The cedar casket


MY FATHER’S ASHES rest in three places.

One, a mountainside in North Carolina at a Unitarian retreat center. Two, outside his favorite motel room in north Georgia. Three, next to an old cowboy cemetery in West Texas.

I don’t know where my mother’s ashes are. I suppose my sister has them. My only aunt died recently at 88, and she too was cremated. I don’t know where those ashes are either.

But clearly we are people who go up in flames, and that has long been my plan.

Recently, however, I read something that deflected me from that death desire. There was mention of a custom-made casket of cedar. A cedar casket, like a fresh cedar closet, would smell good — to me, the inhabitant, resting inside.

As I pondered the aroma, other aspects, dramatic ones, came to mind. I pictured myself lying inside my cedar casket, dressed in my best and only suit that hangs in the Hacienda closet, my favorite tie with a picture of a happy cow, my arms straight down, one hand atop the other, eyes shut. That end of movement we all reach one day.

It’s a scene as old as the ages, the occupied coffin.

But where would I be planted? Two options: here inside the Hacienda compound with just a small marker that could be removed if necessary to avoid creeping out future homeowners. Or at the neighborhood cemetery beyond the plaza.

I vote for the cemetery. Every 2nd of November, my child bride would sit among our neighbors, there at my marigold-bedecked mound, resplendent with candlelight and incense. And I would be inside my sweet-smelling casket with a barely discernible smile.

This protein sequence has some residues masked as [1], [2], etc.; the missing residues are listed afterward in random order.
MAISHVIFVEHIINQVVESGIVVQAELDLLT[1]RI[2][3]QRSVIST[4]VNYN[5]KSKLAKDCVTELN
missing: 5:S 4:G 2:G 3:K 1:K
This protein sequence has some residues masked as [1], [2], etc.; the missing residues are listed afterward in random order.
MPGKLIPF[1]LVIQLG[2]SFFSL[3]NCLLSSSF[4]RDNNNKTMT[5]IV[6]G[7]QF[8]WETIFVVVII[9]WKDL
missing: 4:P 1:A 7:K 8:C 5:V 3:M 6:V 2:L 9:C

17 thoughts on “The cedar casket

  1. Funny thing. I have always thought I would vie for the cremation route until my wife’s father said that he had reserved a spot for me in their family plot (in Puerto Vallarta in the graveyard that overlooks the sea). Very sweet gesture. I think looking out over the sea forever in eternal rest might not be so bad.


    1. Carole: Most everybody above the Rio Bravo is embalmed. I wonder how long that draws out the process, or maybe it makes you stay the same as the day you died forever. I really don’t know.

      In Mexico, embalming is not the norm. You go into the ground as is. Funerals are held rapidly, and you’re buried quickly, like in the good old days, before you began to smell.

      Part of the appeal, as I see it, especially as it is done here (no embalming) is that one slowly changes into what we expect from horror movies. Dig into the grave, open the coffin and Yipes!

      I like that idea.


  2. I’m not going to worry about this one for a good, long while. If the need arises suddenly, it’ll be someone else’s problem.


    Kim G
    Boston, MA
    Where there are charming old cemeteries all over the place.


    1. Señor Farnsworth: We Mexicans have a rule. Gringos cannot be propped up there in Guanajuato. We keep some things to ourselves. However, your suggestion might apply to me. I would look quite interesting there, I think. I’d have to be left in the cedar coffin for a long time first though. This is another argument against cremation. Thanks for the suggestion. Come again.


  3. I wasn’t aware that you could be buried on your own property. In that case, we’ve got 25 acres some with nice views of the lake that I think I will look at.

    Cedar, that does smell nice. Wonder how expensive one of those coffins would be.


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